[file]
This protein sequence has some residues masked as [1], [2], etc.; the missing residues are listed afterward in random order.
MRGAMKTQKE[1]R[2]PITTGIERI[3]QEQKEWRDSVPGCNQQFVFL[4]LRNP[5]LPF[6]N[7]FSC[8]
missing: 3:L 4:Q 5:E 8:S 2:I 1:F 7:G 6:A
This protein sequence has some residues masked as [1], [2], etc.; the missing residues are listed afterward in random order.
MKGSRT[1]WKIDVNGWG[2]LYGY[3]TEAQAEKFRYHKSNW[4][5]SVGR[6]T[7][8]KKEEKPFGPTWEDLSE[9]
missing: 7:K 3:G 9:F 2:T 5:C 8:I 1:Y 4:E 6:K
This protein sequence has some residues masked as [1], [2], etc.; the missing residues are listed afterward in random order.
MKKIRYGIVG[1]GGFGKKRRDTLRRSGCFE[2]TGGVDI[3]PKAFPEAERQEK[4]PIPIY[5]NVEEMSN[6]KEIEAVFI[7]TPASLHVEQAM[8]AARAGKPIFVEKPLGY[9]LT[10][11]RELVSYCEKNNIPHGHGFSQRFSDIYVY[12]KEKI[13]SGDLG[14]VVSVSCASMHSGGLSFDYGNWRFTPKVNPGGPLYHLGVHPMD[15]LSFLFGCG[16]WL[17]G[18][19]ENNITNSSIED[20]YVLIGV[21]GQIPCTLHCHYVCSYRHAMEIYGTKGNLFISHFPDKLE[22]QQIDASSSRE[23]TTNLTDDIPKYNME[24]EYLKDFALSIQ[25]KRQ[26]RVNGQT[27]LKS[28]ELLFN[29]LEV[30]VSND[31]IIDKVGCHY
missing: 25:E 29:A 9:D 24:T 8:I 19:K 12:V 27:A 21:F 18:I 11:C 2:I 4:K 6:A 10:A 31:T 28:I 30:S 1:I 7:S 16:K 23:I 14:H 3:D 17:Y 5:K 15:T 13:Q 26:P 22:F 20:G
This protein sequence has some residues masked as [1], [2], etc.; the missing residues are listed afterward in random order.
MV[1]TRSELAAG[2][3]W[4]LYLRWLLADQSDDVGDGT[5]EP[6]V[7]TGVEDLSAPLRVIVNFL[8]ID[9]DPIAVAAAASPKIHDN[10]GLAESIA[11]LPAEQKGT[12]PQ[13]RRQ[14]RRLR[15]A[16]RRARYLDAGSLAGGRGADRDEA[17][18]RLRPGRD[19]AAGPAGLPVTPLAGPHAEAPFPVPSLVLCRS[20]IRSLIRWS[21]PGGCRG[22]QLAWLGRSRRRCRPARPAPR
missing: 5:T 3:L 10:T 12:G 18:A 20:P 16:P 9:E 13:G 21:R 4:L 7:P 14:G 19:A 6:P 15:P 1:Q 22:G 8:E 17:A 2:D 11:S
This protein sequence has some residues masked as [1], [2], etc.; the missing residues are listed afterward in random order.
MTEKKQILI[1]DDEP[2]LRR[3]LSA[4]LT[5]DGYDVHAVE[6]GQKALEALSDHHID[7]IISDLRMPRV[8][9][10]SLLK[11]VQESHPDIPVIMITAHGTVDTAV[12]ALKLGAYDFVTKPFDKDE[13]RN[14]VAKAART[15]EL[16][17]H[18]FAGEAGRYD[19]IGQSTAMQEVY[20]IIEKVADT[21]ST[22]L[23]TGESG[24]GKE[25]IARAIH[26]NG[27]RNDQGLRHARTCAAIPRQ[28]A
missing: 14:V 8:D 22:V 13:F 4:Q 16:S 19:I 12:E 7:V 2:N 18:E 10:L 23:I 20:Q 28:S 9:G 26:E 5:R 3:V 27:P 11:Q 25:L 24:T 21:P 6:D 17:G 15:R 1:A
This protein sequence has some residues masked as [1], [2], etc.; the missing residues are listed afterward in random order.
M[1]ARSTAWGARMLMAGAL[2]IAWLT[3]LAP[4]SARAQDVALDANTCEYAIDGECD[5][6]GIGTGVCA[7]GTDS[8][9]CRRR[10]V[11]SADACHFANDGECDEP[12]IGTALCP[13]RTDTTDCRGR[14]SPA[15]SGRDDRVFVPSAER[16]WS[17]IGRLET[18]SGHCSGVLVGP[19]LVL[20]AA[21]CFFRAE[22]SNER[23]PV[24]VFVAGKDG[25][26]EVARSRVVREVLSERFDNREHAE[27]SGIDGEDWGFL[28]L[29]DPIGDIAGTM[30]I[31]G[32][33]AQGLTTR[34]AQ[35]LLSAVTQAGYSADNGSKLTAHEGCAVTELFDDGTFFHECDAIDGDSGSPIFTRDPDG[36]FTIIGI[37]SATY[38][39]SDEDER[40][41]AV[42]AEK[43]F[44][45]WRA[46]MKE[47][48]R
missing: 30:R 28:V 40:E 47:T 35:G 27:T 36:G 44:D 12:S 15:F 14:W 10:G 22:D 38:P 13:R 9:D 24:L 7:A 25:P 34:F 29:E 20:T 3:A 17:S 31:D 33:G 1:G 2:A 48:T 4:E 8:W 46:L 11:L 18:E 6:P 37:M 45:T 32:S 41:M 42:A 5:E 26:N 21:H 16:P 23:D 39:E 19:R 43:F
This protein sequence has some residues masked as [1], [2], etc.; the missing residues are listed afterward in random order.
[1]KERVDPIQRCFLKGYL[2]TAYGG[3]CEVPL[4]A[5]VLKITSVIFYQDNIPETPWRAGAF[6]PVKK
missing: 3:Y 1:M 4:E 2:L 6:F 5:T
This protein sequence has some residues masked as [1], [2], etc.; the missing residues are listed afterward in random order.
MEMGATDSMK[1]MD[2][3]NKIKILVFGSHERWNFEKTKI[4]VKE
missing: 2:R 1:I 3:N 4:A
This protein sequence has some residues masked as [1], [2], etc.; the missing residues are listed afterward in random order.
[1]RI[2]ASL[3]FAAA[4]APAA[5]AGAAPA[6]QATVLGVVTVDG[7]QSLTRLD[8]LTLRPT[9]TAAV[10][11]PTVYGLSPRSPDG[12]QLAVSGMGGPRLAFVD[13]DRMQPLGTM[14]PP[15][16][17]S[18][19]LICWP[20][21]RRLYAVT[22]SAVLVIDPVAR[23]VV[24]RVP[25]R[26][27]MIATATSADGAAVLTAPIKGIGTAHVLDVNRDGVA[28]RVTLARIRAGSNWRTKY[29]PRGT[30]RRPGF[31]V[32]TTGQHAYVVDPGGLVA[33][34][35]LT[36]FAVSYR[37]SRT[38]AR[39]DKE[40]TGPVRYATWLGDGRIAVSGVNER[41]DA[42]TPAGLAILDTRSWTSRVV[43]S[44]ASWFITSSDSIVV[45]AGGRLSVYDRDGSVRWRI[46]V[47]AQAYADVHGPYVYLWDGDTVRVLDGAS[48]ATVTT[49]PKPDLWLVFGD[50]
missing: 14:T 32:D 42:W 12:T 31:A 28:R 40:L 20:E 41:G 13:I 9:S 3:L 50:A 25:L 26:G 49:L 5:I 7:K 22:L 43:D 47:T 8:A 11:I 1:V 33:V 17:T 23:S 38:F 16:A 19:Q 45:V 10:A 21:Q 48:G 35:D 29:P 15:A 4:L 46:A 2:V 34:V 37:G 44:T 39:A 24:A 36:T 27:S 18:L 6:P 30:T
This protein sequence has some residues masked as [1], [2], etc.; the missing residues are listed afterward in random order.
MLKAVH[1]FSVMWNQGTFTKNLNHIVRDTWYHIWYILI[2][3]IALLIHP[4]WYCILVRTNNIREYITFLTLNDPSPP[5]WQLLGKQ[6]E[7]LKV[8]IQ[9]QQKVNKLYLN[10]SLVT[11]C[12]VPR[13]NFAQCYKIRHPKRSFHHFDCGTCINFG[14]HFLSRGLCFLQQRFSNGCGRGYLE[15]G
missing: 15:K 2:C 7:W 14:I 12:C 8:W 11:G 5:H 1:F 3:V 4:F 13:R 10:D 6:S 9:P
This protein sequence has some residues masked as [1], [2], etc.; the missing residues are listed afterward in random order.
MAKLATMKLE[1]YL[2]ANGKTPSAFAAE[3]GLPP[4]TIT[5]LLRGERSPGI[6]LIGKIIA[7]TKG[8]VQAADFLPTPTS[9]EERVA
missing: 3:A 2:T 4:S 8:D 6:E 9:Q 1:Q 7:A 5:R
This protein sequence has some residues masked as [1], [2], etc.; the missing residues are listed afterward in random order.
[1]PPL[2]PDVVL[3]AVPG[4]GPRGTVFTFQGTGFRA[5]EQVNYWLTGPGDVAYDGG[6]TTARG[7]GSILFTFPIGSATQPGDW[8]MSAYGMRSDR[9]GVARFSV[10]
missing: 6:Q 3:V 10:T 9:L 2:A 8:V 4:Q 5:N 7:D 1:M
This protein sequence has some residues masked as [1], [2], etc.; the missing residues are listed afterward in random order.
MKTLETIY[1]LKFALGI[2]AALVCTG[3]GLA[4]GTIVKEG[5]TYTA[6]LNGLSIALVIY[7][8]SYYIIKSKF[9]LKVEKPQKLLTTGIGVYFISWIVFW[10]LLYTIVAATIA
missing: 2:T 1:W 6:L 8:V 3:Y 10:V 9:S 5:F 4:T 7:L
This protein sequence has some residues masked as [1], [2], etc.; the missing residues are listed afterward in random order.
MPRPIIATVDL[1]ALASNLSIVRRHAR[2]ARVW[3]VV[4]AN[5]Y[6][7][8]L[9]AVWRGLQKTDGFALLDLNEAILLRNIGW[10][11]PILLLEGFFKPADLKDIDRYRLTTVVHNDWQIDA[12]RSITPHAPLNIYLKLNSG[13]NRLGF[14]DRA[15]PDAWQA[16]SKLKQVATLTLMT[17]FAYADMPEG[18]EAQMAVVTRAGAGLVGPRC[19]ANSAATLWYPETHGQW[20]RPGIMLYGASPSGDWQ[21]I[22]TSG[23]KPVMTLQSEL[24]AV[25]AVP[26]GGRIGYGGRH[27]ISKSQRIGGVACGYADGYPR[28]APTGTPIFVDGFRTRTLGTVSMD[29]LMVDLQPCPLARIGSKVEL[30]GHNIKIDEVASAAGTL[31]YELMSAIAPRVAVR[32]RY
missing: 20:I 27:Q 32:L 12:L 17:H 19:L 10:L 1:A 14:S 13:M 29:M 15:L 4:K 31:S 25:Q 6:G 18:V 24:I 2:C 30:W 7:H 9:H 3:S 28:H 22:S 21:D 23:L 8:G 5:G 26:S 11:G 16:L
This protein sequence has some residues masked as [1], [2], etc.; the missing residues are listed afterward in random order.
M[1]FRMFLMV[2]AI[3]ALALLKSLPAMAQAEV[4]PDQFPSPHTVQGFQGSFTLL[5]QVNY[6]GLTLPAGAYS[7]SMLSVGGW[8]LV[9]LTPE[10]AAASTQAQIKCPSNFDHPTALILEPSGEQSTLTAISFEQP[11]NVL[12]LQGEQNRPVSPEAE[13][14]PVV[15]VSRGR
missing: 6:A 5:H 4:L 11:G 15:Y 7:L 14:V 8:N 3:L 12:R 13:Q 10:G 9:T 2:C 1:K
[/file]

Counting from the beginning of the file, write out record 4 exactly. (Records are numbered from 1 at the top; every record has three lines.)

This protein sequence has some residues masked as [1], [2], etc.; the missing residues are listed afterward in random order.
MV[1]TRSELAAG[2][3]W[4]LYLRWLLADQSDDVGDGT[5]EP[6]V[7]TGVEDLSAPLRVIVNFL[8]ID[9]DPIAVAAAASPKIHDN[10]GLAESIA[11]LPAEQKGT[12]PQ[13]RRQ[14]RRLR[15]A[16]RRARYLDAGSLAGGRGADRDEA[17][18]RLRPGRD[19]AAGPAGLPVTPLAGPHAEAPFPVPSLVLCRS[20]IRSLIRWS[21]PGGCRG[22]QLAWLGRSRRRCRPARPAPR
missing: 5:T 3:L 10:T 12:G 18:A 20:P 16:P 9:E 13:G 21:R 4:L 7:P 14:G 19:A 6:P 15:P 1:Q 22:G 8:E 17:A 2:D 11:S